The applicant was arrested and bundled into an unmarked car after refusing them entry into her flat. Without being given any reason for her arrest she was taken to the District Police Station where she was allegedly beaten, insulted, threatened with rape and violence against her family. Her requests for medical assistance and access to a lawyer were also refused. Later in the day she was taken home but then re-arrested and suffered more ill-treatment. No record of her detention was kept. She was then brought before a judge of the District Court who, without introducing himself or explaining his ruling, sentenced her to five days detention for resisting arrest (an administrative offence). In the meantime her keys were taken from her and her flat was searched. After her release she was examined by a medical expert who established that she had multiple bruises. The applicant brought proceedings against her ill-treatment by the police and her unlawful detention and lodged a claim for damages. Her claim and appeal all failed. She subsequently attempted to challenge her five days' detention before the Regional Court. In reply she was informed that no appeal against a decision on administrative detention was provided for by law. Her subsequent appeals were all rejected on the ground that the courts lacked jurisdiction over the subject matter. Later the decision was quashed on the grounds that the judge who had convicted the applicant had not examined the circumstances of the case and had not established whether she was guilty of any administrative offence. It was also held that the police had acted in violation of the procedural law. The Office of the Prosecutor General ordered the District Prosecutor's Office to complete a criminal investigation of the alleged ill-treatment and unlawful arrest and detention under the supervision of the Prosecutor General within 30 days. The parties have not provided any update concerning the criminal investigation since 2004. The ECtHR held that the ill-treatment at issue amounted to torture within the meaning of Article 3 and found that there had been a violation in this regard. On account of the lack of an effective investigation into the applicant's allegations of ill-treatment, the Court also found a violation of Article 3. There had been a violation of Article 13 as the applicant had been denied an effective domestic remedy in respect of the ill-treatment by the police. The Court concluded that the period of the applicant's detention until her appearance before a judge did not comply with the guarantees of Article 5 § 1 and that there had therefore been a violation of that provision. The ensuing detention order was inconsistent with the general protection from arbitrariness guaranteed by Article 5 thus there had been a violation. The applicant's allegations that there had been no adversarial proceedings as such, and that even the appearances of a trial had been neglected to the extent that she did not even have a chance to find out the purpose of her brief appearance before the judge, were corroborated in the court ruling quashing that judgment. It followed that there had been a violation of Article 6 § 1. The Court therefore ordered the applicant pecuniary damages, non-pecuniary damages and costs and expenses.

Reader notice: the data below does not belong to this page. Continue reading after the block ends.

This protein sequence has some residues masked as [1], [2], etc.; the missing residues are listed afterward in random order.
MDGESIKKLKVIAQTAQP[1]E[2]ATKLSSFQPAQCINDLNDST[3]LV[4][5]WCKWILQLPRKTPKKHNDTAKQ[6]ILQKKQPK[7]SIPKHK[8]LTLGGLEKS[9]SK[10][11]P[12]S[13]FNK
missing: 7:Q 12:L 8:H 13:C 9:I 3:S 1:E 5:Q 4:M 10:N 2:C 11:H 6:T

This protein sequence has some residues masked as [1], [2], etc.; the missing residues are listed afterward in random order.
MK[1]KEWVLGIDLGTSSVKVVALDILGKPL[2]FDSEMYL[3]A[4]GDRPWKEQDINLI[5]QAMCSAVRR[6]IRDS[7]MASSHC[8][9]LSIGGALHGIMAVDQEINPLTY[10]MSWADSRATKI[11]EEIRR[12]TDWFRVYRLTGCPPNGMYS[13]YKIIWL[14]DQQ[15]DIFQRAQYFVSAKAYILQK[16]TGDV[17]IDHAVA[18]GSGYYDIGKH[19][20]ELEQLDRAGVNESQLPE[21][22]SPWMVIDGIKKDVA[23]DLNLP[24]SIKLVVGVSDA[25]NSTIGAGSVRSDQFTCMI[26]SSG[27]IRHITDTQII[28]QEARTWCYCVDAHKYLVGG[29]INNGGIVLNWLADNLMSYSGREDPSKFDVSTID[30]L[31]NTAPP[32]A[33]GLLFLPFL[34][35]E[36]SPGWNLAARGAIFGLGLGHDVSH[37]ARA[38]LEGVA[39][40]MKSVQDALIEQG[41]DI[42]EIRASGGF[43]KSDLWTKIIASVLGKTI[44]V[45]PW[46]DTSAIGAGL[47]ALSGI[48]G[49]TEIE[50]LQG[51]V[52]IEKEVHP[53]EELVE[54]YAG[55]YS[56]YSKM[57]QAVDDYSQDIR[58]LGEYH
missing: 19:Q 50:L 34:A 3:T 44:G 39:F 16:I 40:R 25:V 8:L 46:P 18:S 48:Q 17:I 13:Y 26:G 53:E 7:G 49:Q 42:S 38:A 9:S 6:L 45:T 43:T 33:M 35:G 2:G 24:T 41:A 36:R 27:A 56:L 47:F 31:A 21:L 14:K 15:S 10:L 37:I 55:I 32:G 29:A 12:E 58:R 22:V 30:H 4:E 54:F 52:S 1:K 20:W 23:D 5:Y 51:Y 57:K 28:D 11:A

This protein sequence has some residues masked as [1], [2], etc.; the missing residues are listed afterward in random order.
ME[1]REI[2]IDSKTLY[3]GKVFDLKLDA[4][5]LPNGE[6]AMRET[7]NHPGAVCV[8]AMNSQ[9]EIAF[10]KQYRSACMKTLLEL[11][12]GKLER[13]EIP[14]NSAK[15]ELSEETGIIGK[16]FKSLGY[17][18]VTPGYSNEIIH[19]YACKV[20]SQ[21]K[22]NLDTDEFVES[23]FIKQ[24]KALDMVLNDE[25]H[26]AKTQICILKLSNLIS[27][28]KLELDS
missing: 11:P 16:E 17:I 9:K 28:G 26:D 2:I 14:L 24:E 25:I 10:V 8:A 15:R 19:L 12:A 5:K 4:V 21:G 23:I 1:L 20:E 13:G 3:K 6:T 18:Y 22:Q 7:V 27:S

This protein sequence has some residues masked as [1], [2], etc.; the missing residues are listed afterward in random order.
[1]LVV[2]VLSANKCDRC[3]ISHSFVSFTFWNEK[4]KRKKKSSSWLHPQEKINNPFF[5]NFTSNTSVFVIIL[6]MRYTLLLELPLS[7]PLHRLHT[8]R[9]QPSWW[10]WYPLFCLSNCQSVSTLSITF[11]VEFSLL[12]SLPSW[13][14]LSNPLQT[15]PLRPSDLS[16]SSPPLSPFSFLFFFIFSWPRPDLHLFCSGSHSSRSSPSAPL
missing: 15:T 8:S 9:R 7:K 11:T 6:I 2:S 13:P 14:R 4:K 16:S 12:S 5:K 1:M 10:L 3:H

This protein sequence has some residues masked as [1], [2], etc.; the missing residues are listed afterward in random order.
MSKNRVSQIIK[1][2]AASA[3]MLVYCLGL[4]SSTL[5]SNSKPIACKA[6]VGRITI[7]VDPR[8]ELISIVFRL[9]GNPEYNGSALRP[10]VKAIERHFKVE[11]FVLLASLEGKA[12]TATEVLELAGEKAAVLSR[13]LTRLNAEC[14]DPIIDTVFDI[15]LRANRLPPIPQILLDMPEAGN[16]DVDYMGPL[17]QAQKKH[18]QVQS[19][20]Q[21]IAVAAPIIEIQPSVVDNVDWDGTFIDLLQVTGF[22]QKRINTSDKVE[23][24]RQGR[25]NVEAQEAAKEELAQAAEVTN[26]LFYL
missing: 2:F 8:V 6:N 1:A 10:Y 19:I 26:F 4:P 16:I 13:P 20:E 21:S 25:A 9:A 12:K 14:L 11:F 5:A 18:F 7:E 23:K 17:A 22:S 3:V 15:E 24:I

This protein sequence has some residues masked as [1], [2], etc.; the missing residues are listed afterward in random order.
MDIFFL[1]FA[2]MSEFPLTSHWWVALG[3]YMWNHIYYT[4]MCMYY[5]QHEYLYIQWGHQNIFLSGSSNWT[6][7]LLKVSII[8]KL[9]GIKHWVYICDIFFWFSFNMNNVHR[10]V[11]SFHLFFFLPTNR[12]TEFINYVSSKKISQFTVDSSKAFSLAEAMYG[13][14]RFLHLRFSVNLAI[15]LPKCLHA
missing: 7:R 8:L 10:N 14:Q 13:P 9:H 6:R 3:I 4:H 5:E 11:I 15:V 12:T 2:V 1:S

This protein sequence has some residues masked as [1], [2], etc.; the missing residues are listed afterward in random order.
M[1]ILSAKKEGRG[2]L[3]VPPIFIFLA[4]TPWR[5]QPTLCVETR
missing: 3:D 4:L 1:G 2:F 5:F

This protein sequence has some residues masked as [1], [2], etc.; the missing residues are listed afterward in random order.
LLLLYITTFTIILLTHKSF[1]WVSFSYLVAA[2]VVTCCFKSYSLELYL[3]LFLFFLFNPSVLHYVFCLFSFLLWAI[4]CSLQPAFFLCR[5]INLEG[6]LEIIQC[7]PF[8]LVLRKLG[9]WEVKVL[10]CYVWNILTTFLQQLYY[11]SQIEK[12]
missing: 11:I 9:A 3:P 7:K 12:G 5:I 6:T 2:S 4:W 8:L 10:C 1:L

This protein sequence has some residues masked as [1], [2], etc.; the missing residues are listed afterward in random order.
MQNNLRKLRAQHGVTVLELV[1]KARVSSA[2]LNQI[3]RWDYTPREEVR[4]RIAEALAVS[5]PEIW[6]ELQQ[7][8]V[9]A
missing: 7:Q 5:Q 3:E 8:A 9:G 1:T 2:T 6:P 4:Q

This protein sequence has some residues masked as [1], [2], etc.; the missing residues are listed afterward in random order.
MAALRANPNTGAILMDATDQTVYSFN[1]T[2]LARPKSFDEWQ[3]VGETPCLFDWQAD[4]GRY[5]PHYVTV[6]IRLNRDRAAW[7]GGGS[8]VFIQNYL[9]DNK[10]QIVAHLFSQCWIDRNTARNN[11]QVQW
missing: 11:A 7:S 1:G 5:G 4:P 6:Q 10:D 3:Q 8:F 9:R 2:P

Menesheva v. Russia
European Court of Human Rights